Butch Cassidy was arguably one of the most famous and fun thieves of all time.  That’s why this game is named after him!

It’s all about stealing your partners golf clubs during the round.  The game can be played with two players, three players, or two person teams.

The purpose of the game is to put some fun and shot-making creativity in the round.

Plan one of your normal betting games like a Best Ball, or Nassau, and agree on the Stakes ahead of time.  Like side games, it’s best played with net handicap scoring unless the group has within a three stroke difference.

When a player, or team, get’s the best score on a hole they are awarded the opportunity to select a club from their opponents bag and declare it out of play.  You may want to declare putter immunity before the round starts, unless the group feels devilish.  You don’t have to actually take their club and put it in your bag if you are a trusting group.  Or not…..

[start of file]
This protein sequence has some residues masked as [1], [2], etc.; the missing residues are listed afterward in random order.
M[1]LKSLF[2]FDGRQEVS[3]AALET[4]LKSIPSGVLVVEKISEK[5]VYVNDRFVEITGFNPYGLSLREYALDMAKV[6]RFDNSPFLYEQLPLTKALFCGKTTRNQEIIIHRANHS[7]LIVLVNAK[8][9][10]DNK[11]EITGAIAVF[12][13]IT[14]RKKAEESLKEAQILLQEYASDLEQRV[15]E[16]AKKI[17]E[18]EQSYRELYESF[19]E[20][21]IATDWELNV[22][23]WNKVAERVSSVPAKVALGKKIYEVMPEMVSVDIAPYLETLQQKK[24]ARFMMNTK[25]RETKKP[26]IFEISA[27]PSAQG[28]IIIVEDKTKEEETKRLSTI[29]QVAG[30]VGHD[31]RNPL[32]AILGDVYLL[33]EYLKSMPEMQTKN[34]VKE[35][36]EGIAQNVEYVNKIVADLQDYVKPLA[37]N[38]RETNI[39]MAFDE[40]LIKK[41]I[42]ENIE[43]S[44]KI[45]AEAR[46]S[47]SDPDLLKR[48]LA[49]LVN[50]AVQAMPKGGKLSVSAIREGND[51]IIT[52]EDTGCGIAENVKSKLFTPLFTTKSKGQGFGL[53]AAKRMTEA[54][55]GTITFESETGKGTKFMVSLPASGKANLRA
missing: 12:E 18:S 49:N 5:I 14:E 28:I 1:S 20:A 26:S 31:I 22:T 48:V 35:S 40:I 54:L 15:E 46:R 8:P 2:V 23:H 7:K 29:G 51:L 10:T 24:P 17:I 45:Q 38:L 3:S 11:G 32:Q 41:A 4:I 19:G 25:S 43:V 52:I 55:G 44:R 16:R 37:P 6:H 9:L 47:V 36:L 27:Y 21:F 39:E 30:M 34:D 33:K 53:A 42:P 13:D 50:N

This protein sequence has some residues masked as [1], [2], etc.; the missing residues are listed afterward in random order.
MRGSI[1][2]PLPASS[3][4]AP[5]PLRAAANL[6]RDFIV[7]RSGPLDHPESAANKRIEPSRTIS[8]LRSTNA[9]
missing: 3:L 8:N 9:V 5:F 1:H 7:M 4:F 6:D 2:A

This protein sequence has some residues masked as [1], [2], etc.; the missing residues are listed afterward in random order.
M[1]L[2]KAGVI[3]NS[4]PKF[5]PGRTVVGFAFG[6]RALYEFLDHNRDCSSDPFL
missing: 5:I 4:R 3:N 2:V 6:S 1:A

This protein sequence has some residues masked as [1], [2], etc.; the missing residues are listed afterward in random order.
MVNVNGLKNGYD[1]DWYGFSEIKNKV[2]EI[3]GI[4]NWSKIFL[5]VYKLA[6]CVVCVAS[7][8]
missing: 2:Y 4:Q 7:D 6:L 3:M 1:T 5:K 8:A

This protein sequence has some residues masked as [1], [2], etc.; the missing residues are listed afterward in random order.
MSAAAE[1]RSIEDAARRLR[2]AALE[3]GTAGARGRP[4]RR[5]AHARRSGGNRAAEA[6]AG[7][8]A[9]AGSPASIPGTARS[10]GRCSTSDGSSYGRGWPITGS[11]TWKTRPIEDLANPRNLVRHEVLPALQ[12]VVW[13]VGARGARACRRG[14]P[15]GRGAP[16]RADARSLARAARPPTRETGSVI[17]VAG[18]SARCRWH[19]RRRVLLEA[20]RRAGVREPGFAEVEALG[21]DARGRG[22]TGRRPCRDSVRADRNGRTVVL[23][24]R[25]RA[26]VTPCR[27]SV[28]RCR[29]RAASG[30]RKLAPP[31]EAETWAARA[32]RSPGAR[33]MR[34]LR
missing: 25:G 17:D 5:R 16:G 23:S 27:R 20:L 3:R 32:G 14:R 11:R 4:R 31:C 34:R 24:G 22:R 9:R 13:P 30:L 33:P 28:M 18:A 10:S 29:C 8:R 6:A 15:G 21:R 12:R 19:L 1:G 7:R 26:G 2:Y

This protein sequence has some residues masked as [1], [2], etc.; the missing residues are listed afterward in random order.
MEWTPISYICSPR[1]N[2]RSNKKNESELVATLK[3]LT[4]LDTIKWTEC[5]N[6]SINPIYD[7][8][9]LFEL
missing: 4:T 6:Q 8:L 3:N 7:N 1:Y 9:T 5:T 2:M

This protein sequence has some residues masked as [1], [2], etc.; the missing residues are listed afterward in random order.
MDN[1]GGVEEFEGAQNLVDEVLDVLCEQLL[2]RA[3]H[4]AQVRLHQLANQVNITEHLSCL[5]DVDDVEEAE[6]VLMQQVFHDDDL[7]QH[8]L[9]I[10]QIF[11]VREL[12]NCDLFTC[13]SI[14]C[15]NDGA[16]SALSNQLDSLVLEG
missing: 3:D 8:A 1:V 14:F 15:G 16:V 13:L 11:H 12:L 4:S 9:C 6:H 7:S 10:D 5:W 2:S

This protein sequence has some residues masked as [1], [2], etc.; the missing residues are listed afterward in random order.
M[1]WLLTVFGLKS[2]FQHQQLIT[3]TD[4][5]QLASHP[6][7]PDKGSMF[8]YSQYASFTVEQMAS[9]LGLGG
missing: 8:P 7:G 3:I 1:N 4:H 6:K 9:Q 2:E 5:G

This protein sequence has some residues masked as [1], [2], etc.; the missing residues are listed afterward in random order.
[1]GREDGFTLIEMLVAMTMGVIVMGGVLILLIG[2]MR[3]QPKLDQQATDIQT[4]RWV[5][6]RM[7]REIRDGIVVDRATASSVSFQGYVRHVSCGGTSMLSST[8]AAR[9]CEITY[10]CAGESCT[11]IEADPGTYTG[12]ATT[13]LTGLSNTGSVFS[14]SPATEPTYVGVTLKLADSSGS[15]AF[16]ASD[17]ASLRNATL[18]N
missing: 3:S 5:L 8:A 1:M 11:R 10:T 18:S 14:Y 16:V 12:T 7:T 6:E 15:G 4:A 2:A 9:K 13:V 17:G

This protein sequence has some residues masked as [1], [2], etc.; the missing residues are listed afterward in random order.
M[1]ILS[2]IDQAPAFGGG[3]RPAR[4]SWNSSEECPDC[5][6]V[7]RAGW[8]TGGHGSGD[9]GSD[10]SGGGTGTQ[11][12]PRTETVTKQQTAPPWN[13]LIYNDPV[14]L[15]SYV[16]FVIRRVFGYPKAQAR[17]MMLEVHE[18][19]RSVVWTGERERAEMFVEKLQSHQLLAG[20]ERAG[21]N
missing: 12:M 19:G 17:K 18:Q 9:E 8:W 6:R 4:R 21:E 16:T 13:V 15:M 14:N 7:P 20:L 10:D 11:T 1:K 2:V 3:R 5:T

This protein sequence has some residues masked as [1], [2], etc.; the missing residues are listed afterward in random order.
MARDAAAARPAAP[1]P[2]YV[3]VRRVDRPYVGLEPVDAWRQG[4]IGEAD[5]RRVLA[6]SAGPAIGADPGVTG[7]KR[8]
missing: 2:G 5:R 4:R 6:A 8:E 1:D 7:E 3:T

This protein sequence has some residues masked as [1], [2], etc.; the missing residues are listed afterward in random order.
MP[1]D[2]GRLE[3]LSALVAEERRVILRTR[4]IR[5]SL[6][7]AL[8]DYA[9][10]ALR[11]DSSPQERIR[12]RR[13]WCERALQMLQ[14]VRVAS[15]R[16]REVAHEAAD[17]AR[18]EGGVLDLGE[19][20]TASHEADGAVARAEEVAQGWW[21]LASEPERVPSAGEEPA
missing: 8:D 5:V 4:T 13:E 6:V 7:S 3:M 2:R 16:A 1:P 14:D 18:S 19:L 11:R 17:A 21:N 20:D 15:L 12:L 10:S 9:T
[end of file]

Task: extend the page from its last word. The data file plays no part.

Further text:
This practice carries on for each hole.  As the game goes on, the winning player or team on any hole may opt to retrieve one of their own clubs, rather than taking their opponents club out of play.

As you can imagine, there’s a lot of strategy to be considered when you have the opportunity to steal a club.  What are your playing partners strengths? Take that club away from them.  Like maybe your opponent is a big hitter?  You might grab their driver.  Or perhaps they are a short game master with their Sand Wedge.  Grab it at your first opportunity!  Or consider which club they most rely on during a round.  It’s yours!


  • Allow a winning player to both take a club and retrieve one of their own.
  • If you’re playing teams, require that both scores are added together for a win.  Then each of the losing players on the team will loose or retrieve a club.
  • For Threesomes, the hole winning player may; 1) pick which opponent to take a club from, or 2) take one from both players.
  • You could get crazy and say once a club is out of play it cannot be used for the remainder of the round.
  • Use differences in handicaps to remove clubs at the start of the round.  Say your opponent is 3 strokes better than you – you pick 3 clubs to be out of play up front.

Keep in mind that this game may well mess with posting a legitimate score for your handicap.  If that is important, you may want to try another game, or declare a practice round.